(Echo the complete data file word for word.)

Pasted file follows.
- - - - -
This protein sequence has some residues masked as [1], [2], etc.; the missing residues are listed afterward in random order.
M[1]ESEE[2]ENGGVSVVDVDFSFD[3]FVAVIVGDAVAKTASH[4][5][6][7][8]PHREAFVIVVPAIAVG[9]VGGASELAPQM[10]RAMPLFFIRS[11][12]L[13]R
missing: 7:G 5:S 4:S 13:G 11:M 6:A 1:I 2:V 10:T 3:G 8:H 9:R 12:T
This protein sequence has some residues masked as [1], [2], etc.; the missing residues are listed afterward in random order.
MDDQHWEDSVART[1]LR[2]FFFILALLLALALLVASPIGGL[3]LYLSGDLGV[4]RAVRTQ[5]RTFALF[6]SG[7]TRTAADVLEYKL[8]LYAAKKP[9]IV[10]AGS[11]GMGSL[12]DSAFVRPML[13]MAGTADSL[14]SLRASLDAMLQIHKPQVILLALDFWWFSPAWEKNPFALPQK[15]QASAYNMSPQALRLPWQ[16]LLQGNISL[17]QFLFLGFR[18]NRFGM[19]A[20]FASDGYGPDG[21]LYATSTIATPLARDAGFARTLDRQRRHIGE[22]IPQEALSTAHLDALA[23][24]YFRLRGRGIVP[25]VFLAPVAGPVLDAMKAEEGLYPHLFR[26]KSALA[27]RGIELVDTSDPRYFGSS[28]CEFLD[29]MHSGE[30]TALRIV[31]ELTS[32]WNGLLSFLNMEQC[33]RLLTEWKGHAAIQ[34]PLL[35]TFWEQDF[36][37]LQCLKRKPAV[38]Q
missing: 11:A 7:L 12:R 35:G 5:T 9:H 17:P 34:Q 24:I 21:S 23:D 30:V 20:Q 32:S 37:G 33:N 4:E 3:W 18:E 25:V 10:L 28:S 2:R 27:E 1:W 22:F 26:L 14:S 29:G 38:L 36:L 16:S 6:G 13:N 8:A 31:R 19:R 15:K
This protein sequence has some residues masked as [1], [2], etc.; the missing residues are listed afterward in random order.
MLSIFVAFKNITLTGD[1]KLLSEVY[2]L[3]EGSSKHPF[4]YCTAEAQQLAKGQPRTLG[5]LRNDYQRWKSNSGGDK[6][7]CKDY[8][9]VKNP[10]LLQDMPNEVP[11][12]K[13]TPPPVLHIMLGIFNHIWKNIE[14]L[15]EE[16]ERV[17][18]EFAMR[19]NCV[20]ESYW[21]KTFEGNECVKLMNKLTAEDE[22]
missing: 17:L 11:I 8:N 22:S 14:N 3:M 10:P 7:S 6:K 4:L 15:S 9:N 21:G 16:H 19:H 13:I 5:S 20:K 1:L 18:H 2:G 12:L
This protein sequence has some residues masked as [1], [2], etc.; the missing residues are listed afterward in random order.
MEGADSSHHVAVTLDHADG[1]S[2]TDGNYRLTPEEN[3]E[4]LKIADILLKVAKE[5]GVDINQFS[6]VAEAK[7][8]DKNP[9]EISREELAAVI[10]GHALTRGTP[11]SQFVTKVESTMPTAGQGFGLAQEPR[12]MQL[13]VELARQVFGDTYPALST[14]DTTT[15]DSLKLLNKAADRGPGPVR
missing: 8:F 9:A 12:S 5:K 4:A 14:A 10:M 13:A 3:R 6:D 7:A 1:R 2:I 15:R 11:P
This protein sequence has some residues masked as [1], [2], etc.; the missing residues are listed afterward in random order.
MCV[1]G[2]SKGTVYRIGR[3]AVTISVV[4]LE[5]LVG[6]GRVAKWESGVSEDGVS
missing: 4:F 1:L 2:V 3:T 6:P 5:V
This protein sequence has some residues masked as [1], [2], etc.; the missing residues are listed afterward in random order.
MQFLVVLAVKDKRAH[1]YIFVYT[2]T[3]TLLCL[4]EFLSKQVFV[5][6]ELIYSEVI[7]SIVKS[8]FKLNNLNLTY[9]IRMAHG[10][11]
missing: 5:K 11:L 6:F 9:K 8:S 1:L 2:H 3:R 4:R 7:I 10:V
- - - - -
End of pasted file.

This protein sequence has some residues masked as [1], [2], etc.; the missing residues are listed afterward in random order.
M[1]ESEE[2]ENGGVSVVDVDFSFD[3]FVAVIVGDAVAKTASH[4][5][6][7][8]PHREAFVIVVPAIAVG[9]VGGASELAPQM[10]RAMPLFFIRS[11][12]L[13]R
missing: 7:G 5:S 4:S 13:G 11:M 6:A 1:I 2:V 10:T 3:G 8:H 9:R 12:T
This protein sequence has some residues masked as [1], [2], etc.; the missing residues are listed afterward in random order.
MDDQHWEDSVART[1]LR[2]FFFILALLLALALLVASPIGGL[3]LYLSGDLGV[4]RAVRTQ[5]RTFALF[6]SG[7]TRTAADVLEYKL[8]LYAAKKP[9]IV[10]AGS[11]GMGSL[12]DSAFVRPML[13]MAGTADSL[14]SLRASLDAMLQIHKPQVILLALDFWWFSPAWEKNPFALPQK[15]QASAYNMSPQALRLPWQ[16]LLQGNISL[17]QFLFLGFR[18]NRFGM[19]A[20]FASDGYGPDG[21]LYATSTIATPLARDAGFARTLDRQRRHIGE[22]IPQEALSTAHLDALA[23][24]YFRLRGRGIVP[25]VFLAPVAGPVLDAMKAEEGLYPHLFR[26]KSALA[27]RGIELVDTSDPRYFGSS[28]CEFLD[29]MHSGE[30]TALRIV[31]ELTS[32]WNGLLSFLNMEQC[33]RLLTEWKGHAAIQ[34]PLL[35]TFWEQDF[36][37]LQCLKRKPAV[38]Q
missing: 11:A 7:L 12:R 35:G 5:T 9:H 17:P 34:Q 24:I 21:S 23:D 30:V 20:Q 32:S 37:G 33:N 4:E 3:W 18:E 25:V 10:L 28:S 2:R 27:E 1:W 22:F 26:L 14:S 29:G 38:L 36:L 16:S 6:G 13:N 8:A 31:R 19:R 15:K
This protein sequence has some residues masked as [1], [2], etc.; the missing residues are listed afterward in random order.
MLSIFVAFKNITLTGD[1]KLLSEVY[2]L[3]EGSSKHPF[4]YCTAEAQQLAKGQPRTLG[5]LRNDYQRWKSNSGGDK[6][7]CKDY[8][9]VKNP[10]LLQDMPNEVP[11][12]K[13]TPPPVLHIMLGIFNHIWKNIE[14]L[15]EE[16]ERV[17][18]EFAMR[19]NCV[20]ESYW[21]KTFEGNECVKLMNKLTAEDE[22]
missing: 17:L 11:I 8:N 22:S 14:N 3:M 10:P 7:S 6:K 4:L 15:S 9:N 21:G 16:H 19:H 13:I 5:S 20:K 1:L 18:H 2:G 12:L
This protein sequence has some residues masked as [1], [2], etc.; the missing residues are listed afterward in random order.
MEGADSSHHVAVTLDHADG[1]S[2]TDGNYRLTPEEN[3]E[4]LKIADILLKVAKE[5]GVDINQFS[6]VAEAK[7][8]DKNP[9]EISREELAAVI[10]GHALTRGTP[11]SQFVTKVESTMPTAGQGFGLAQEPR[12]MQL[13]VELARQVFGDTYPALST[14]DTTT[15]DSLKLLNKAADRGPGPVR
missing: 8:F 9:A 12:S 5:K 4:A 14:A 10:M 13:A 3:R 6:D 7:A 1:R 2:I 15:R 11:P
This protein sequence has some residues masked as [1], [2], etc.; the missing residues are listed afterward in random order.
MCV[1]G[2]SKGTVYRIGR[3]AVTISVV[4]LE[5]LVG[6]GRVAKWESGVSEDGVS
missing: 4:F 1:L 2:V 3:T 6:P 5:V
This protein sequence has some residues masked as [1], [2], etc.; the missing residues are listed afterward in random order.
MQFLVVLAVKDKRAH[1]YIFVYT[2]T[3]TLLCL[4]EFLSKQVFV[5][6]ELIYSEVI[7]SIVKS[8]FKLNNLNLTY[9]IRMAHG[10][11]
missing: 5:K 11:L 6:F 9:K 8:S 1:L 2:H 3:R 4:R 7:I 10:V